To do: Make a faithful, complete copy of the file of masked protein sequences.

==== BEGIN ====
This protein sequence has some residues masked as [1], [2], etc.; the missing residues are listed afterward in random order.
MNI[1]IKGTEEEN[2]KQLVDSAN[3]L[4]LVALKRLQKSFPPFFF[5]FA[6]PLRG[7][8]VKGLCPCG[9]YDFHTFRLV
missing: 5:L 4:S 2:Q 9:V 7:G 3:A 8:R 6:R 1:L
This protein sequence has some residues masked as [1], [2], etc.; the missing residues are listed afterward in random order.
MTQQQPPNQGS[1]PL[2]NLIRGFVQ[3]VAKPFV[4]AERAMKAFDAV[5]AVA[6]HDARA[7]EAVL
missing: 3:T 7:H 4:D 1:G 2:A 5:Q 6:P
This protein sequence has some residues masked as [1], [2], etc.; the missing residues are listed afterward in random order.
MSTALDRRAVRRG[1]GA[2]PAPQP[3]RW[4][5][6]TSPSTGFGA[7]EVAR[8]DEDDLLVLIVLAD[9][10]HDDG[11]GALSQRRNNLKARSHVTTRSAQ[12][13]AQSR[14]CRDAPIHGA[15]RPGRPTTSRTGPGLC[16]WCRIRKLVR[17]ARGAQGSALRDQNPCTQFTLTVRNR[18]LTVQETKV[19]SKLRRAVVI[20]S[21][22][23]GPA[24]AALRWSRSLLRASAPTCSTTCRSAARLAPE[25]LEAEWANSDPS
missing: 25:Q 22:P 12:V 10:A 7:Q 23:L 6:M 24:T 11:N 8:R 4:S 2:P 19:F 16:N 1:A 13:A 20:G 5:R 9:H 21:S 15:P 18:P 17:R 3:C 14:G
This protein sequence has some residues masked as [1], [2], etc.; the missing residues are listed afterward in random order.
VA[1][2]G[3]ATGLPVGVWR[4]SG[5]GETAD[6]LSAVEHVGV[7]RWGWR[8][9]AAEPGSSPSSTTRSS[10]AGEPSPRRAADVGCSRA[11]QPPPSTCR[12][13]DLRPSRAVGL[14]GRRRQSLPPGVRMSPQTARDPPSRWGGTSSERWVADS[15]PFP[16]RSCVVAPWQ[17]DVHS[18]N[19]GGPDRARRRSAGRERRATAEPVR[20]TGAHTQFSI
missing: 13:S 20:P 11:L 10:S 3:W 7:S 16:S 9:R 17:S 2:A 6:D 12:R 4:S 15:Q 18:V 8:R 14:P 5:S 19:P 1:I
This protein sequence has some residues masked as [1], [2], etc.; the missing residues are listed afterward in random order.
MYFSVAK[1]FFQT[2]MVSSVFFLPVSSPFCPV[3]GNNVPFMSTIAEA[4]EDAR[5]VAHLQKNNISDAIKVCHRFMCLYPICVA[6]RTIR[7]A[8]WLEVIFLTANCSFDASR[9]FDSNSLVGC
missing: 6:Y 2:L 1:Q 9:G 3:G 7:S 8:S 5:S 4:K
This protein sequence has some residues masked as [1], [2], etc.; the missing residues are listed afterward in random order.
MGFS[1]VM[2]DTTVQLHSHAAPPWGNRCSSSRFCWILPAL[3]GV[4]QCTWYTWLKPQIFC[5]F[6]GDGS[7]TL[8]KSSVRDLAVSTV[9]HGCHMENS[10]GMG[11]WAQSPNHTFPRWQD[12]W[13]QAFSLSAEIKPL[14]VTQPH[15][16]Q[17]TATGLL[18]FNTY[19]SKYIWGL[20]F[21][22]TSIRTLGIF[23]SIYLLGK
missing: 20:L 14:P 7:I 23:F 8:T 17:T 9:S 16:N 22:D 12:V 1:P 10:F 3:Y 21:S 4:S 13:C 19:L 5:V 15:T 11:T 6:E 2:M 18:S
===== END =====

This protein sequence has some residues masked as [1], [2], etc.; the missing residues are listed afterward in random order.
MNI[1]IKGTEEEN[2]KQLVDSAN[3]L[4]LVALKRLQKSFPPFFF[5]FA[6]PLRG[7][8]VKGLCPCG[9]YDFHTFRLV
missing: 5:L 4:S 2:Q 9:V 7:G 3:A 8:R 6:R 1:L
This protein sequence has some residues masked as [1], [2], etc.; the missing residues are listed afterward in random order.
MTQQQPPNQGS[1]PL[2]NLIRGFVQ[3]VAKPFV[4]AERAMKAFDAV[5]AVA[6]HDARA[7]EAVL
missing: 3:T 7:H 4:D 1:G 2:A 5:Q 6:P
This protein sequence has some residues masked as [1], [2], etc.; the missing residues are listed afterward in random order.
MSTALDRRAVRRG[1]GA[2]PAPQP[3]RW[4][5][6]TSPSTGFGA[7]EVAR[8]DEDDLLVLIVLAD[9][10]HDDG[11]GALSQRRNNLKARSHVTTRSAQ[12][13]AQSR[14]CRDAPIHGA[15]RPGRPTTSRTGPGLC[16]WCRIRKLVR[17]ARGAQGSALRDQNPCTQFTLTVRNR[18]LTVQETKV[19]SKLRRAVVI[20]S[21][22][23]GPA[24]AALRWSRSLLRASAPTCSTTCRSAARLAPE[25]LEAEWANSDPS
missing: 25:Q 22:P 12:V 10:A 7:Q 23:L 6:M 24:T 11:N 8:R 4:S 2:P 19:F 16:N 1:A 13:A 20:G 5:R 9:H 21:S 15:P 18:P 17:R 3:C 14:G
This protein sequence has some residues masked as [1], [2], etc.; the missing residues are listed afterward in random order.
VA[1][2]G[3]ATGLPVGVWR[4]SG[5]GETAD[6]LSAVEHVGV[7]RWGWR[8][9]AAEPGSSPSSTTRSS[10]AGEPSPRRAADVGCSRA[11]QPPPSTCR[12][13]DLRPSRAVGL[14]GRRRQSLPPGVRMSPQTARDPPSRWGGTSSERWVADS[15]PFP[16]RSCVVAPWQ[17]DVHS[18]N[19]GGPDRARRRSAGRERRATAEPVR[20]TGAHTQFSI
missing: 13:S 20:P 11:L 10:S 3:W 7:S 16:S 9:R 17:S 2:A 6:D 12:R 4:S 15:Q 18:V 8:R 14:P 5:S 19:P 1:I
This protein sequence has some residues masked as [1], [2], etc.; the missing residues are listed afterward in random order.
MYFSVAK[1]FFQT[2]MVSSVFFLPVSSPFCPV[3]GNNVPFMSTIAEA[4]EDAR[5]VAHLQKNNISDAIKVCHRFMCLYPICVA[6]RTIR[7]A[8]WLEVIFLTANCSFDASR[9]FDSNSLVGC
missing: 6:Y 2:L 1:Q 9:G 3:G 7:S 8:S 5:S 4:K
This protein sequence has some residues masked as [1], [2], etc.; the missing residues are listed afterward in random order.
MGFS[1]VM[2]DTTVQLHSHAAPPWGNRCSSSRFCWILPAL[3]GV[4]QCTWYTWLKPQIFC[5]F[6]GDGS[7]TL[8]KSSVRDLAVSTV[9]HGCHMENS[10]GMG[11]WAQSPNHTFPRWQD[12]W[13]QAFSLSAEIKPL[14]VTQPH[15][16]Q[17]TATGLL[18]FNTY[19]SKYIWGL[20]F[21][22]TSIRTLGIF[23]SIYLLGK
missing: 20:L 14:P 7:I 23:F 8:T 17:T 9:S 16:N 22:D 12:V 1:P 10:F 3:Y 21:S 4:S 13:C 19:L 5:V 15:T 11:T 6:E 2:M 18:S